Completed towns in the simulation mode
RPGs share their roots with tabletop war games, so it makes sense when translated to video games they had a crib sheet of stats, multiple strategic options, and turn based combat. Now, granted, most video games use values for combat: weapon damage, health, etc. For the first point it's important to remember that the character is the focus, so the his stats should contribute to combat. Which stats? The stats that grow. What if they never grow? Well, as in the case of ActRaiser, it doesn't count; however, I might consider it if it's displayed in some way. Additional combat options is a category for options outside the standard attack routine (attack, defend, heal, dodge). At times I'll be lenient, as in this case, and give the point for a variety of attacks (magic). Turn based this is not, but this category is to give preference to games that are less twitchy than arcade action games.
In Professional mode you get full health, but take more damage and get no magic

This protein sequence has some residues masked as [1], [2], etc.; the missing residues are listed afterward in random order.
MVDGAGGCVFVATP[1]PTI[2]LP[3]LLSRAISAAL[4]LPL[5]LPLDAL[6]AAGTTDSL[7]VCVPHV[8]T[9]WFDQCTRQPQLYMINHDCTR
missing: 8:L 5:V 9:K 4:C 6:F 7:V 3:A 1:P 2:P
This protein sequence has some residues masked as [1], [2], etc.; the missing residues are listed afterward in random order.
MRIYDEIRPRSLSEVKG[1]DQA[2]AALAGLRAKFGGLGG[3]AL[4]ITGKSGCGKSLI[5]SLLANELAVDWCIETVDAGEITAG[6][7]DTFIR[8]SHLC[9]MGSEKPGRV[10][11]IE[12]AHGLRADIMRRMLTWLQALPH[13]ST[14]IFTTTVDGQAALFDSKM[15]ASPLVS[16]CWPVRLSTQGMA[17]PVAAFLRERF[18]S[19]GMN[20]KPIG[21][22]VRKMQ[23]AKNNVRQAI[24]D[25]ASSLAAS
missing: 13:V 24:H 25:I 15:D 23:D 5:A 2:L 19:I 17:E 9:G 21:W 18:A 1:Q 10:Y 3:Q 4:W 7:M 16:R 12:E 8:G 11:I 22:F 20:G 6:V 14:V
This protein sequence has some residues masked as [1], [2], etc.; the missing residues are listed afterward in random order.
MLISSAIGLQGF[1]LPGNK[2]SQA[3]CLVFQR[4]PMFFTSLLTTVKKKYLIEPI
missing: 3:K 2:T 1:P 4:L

The idea of an economy is something I picked up from the CRPGAddict. The most common use for money is to have a store where items and equipment can be bought and sold. Now some games have stores, but only have the option to purchase items, not sell. I don't consider this an active economy, as the things bought immediately lose their value. Equipment decisions are beyond just having an assortment of swords, axes, armors, and shields. It's another level of strategy where the player must choose between different nearly equally relevant choices, not just an upgrade to the next best thing. I didn't include magic in this case because I gave the point for combat options based on the assortment of magic. In the same vein, item decisions are more than using the correct item at the right time. Unless I'm mulling over whether I should use something now or save it for later, then I'm not satisfied. In ActRaiser the angel has a collection of items such as bombs and arrow strength, so it deserves a small credit.
I'm partial to Magical Aura